California's quake system sheds light on China

Updated: 2013-03-19 10:59

By Chen Jia (China Daily)

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California's quake system sheds light on China

California's earthquake early-warning system passed a major test last week, when a sensor alerted scientists and citizens that a magnitude 4.7-magnitude quake was about to hit Southern California in 30 seconds.

At the quake's epicenter in the semi-desert town of Anza, hundreds of sensors embedded in the ground sent an alert to seismologists at the California Institute of Technology, or Caltech, in Pasadena, 140 miles (225 kilometers) away.

The March 11 quake didn't injure anyone or damage property. But it drew attention not only locally, but from Chinese media as well.

Caltech's Kate Hutton confirmed that the earthquake-warning system worked. She explained to Xinhua News Agency that the system measures a temblor's P-wave - high-speed seismic motion through a defined space that has relatively weak destructive power - to help seismologists determine a forthcoming quake's location, magnitude and duration.

The Los Angeles Times reported that the system initially overestimated the quake's magnitude at 5.2. But seismologist Susan Hough of the US Geological Survey said the main job of an early-warning system is to alert people to a coming quake, not to precisely predict the energy it releases.

The system has been in place for over a year, and the Anza quake offered a rare chance to test it.

China has been keeping a close eye on development of earthquake-forecasting technology around the world since a magnitude-8.0 quake in Sichuan province killed an estimated 69,000 people in 2008.

The country also plans to deploy a nationwide earthquake monitoring and warning system within five years. Plans for the system were introduced in 2009 and are expected to be verified this month, according to an official of the China Earthquake Administration who declined to be identified by name. The system is intended to detect quakes and notify people within seconds before they hit, the official said.

The project, expected to cost 2 billion yuan ($322 million), calls for establishing some 5,000 monitoring stations across China. A pilot program of about 100 stations is now underway in the southeastern province of Fujian and has shown promise.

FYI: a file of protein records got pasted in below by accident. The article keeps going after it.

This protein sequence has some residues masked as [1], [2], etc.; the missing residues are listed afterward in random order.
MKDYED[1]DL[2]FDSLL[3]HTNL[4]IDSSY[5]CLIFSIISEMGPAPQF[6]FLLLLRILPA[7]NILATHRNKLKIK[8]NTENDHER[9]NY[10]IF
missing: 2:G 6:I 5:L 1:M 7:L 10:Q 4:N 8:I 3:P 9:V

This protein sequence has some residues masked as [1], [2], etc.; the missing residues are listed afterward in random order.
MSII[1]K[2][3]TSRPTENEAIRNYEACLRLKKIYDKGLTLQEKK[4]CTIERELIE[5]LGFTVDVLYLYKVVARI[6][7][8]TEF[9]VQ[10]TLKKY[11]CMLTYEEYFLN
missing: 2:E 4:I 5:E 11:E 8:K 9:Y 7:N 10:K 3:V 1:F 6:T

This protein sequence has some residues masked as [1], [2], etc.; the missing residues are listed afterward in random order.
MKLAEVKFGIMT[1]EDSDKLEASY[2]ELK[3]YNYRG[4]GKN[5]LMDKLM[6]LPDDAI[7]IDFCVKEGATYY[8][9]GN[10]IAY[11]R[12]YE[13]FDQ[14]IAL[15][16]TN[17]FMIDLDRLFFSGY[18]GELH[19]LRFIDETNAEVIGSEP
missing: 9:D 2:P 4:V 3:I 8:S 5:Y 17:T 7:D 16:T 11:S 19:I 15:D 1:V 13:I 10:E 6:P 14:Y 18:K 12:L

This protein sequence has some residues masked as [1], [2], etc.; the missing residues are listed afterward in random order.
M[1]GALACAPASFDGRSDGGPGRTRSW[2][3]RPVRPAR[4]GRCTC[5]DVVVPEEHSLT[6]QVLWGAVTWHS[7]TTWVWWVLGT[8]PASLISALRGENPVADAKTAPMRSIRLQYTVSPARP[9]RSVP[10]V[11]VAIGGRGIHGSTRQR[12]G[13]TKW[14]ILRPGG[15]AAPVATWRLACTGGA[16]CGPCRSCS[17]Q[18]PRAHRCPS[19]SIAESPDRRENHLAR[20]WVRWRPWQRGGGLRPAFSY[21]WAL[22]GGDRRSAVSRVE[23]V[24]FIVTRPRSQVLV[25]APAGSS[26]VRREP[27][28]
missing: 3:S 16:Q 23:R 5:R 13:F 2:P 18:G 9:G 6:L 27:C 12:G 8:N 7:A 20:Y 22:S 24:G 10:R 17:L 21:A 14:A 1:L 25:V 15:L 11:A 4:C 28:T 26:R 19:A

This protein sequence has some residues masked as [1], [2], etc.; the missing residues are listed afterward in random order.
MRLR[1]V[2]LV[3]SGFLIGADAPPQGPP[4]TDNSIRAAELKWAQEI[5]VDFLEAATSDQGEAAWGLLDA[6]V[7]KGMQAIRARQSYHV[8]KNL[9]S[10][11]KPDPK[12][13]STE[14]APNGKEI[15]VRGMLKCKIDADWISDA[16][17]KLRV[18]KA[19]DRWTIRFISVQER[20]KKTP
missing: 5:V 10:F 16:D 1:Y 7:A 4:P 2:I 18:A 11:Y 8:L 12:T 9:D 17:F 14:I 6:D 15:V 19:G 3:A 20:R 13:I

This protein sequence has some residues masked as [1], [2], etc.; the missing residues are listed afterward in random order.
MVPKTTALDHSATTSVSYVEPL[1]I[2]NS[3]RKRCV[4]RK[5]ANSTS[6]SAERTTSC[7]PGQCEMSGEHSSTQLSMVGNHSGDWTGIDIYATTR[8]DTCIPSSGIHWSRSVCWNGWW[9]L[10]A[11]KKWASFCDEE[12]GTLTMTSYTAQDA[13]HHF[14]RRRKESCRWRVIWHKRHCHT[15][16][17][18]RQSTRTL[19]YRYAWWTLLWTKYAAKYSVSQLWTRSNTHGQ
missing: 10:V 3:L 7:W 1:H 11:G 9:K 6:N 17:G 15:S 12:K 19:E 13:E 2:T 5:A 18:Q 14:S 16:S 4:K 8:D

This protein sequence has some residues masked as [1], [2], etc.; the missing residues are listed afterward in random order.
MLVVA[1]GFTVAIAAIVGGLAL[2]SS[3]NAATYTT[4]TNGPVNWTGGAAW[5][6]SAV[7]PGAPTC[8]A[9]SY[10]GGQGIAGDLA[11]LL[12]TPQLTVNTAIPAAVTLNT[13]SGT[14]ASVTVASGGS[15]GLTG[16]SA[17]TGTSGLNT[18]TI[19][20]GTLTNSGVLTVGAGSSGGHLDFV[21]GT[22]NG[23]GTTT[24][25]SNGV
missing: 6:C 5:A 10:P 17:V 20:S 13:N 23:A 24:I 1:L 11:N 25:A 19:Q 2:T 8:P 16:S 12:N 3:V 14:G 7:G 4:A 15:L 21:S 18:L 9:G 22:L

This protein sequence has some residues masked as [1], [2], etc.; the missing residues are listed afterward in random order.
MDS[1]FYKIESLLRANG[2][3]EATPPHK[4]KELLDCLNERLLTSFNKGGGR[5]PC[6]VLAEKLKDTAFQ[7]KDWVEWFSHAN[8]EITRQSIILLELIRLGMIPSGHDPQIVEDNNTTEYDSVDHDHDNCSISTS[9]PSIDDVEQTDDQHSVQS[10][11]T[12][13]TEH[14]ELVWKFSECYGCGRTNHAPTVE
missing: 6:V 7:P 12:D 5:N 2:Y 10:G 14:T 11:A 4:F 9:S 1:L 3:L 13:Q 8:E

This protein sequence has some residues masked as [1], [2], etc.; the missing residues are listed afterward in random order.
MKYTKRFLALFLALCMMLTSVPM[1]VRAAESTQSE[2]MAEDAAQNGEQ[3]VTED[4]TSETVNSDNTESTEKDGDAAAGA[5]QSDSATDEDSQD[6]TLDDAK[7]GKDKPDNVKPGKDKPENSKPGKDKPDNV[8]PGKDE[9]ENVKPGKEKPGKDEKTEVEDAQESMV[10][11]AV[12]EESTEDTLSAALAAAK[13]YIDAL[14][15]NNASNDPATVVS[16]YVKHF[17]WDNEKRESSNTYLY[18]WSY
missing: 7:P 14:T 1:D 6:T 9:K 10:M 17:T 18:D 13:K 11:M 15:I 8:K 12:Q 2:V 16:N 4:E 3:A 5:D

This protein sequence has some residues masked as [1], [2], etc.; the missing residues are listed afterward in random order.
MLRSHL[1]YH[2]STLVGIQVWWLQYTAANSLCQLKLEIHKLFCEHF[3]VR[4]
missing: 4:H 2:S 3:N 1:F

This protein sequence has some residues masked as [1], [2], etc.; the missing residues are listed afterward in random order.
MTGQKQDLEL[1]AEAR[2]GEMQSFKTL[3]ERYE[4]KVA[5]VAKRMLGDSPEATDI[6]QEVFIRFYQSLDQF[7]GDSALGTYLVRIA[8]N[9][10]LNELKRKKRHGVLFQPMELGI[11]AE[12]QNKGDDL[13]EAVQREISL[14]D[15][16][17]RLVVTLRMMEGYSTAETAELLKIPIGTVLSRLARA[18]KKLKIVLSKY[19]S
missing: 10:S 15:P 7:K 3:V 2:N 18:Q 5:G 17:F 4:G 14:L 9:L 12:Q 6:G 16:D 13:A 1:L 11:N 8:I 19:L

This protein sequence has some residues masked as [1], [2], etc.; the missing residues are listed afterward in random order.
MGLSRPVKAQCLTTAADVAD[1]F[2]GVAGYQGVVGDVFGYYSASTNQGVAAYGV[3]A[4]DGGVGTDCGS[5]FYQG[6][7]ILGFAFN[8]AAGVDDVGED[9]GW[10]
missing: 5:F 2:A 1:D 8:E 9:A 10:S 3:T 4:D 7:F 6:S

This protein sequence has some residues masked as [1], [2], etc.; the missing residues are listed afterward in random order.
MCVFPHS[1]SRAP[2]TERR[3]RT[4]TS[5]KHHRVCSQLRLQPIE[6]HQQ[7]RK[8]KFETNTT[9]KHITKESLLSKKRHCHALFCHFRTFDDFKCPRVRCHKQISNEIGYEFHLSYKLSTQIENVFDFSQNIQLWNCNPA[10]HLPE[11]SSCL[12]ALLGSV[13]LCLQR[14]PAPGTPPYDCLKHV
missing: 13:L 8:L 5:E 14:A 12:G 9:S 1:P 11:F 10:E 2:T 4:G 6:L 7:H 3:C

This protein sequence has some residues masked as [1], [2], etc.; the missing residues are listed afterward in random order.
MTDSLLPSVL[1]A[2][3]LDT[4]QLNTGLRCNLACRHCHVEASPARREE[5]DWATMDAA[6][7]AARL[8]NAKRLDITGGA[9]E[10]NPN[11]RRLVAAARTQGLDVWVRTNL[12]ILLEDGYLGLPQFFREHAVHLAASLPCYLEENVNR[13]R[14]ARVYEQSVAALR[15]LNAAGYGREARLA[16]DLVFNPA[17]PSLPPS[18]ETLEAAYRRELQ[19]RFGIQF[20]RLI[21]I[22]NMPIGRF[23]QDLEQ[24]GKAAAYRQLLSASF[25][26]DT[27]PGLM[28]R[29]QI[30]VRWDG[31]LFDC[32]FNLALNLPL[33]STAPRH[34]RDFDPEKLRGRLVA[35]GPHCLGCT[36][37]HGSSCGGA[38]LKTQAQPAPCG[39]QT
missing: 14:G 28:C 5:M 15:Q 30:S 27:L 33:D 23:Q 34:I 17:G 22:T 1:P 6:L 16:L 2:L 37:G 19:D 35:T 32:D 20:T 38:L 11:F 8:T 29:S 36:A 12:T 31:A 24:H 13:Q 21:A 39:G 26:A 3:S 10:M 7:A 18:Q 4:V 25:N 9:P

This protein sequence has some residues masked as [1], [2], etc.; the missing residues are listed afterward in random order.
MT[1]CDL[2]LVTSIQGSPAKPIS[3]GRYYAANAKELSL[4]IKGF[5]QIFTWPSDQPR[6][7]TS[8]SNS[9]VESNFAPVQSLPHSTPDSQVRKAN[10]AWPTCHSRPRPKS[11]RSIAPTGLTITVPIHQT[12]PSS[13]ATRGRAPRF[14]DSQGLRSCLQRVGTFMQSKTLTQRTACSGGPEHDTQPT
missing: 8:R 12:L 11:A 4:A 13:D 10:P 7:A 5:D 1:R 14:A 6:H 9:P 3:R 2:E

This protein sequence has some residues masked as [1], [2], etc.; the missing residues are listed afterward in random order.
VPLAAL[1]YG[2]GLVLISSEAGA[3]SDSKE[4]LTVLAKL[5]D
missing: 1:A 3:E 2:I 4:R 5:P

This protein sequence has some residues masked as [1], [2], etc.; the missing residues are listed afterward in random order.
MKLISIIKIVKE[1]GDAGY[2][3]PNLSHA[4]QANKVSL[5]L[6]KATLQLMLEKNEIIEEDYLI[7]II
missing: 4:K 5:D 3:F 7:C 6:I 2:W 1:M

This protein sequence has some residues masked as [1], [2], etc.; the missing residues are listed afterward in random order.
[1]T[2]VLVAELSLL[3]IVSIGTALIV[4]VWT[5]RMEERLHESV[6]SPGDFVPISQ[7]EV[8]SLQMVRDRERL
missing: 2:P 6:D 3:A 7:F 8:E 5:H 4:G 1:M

China has been trying to hasten deployment of an early-warning system since the deadly Sichuan quake nearly five years ago.

On Feb 19, a magnitude-4.9 quake would have been little more than a footnote in Chinese seismological records. Though it gave the Yunnan province city of Zhaotong only a small morning jolt and caused no damage, the quake was significant because it coincided with an advance in the country's early-warning effort.

Before that seismic event, a system devised by the Chengdu Disaster Prevention Research Institute and the Zhaotong Earthquake Administration successfully sent warnings to the affected area. The system also successfully warned locals of a 4.5-magnitude quake that occurred in Yibin, a city in Sichuan province, on the same day.

Chinese authorities have been slower than those in the US to move toward a warning system.

As the site of most of the biggest quakes in US history, California is also the focus of federal and state government efforts to design and deploy early-warning mechanisms. According to the USGS-maintained Uniform California Earthquake Rupture Forecast, the state has a 99.7 percent chance of being struck by a quake of magnitude 6.7 or stronger during the next 30 years. The likelihood of a quake of magnitude 7.5 or stronger during that time is 46 percent. Such a quake is more than twice as likely to occur in the southern half of the state (37 percent) than in the northern half (15 percent)

Despite the ever-present threat, earthquake fears appear to have little or no effect on the state's high-priced real estate or on Californians' quality of life.

Home buyers can get check to see if their new dwelling is up to code in terms of earthquake-damage features. Most houses are wood-frame, which stand a better chance of withstanding a quake.

Children in California begin practicing earthquake drills from preschool. At some elementary schools, parents are asked to prepare food for a two-day emergency.

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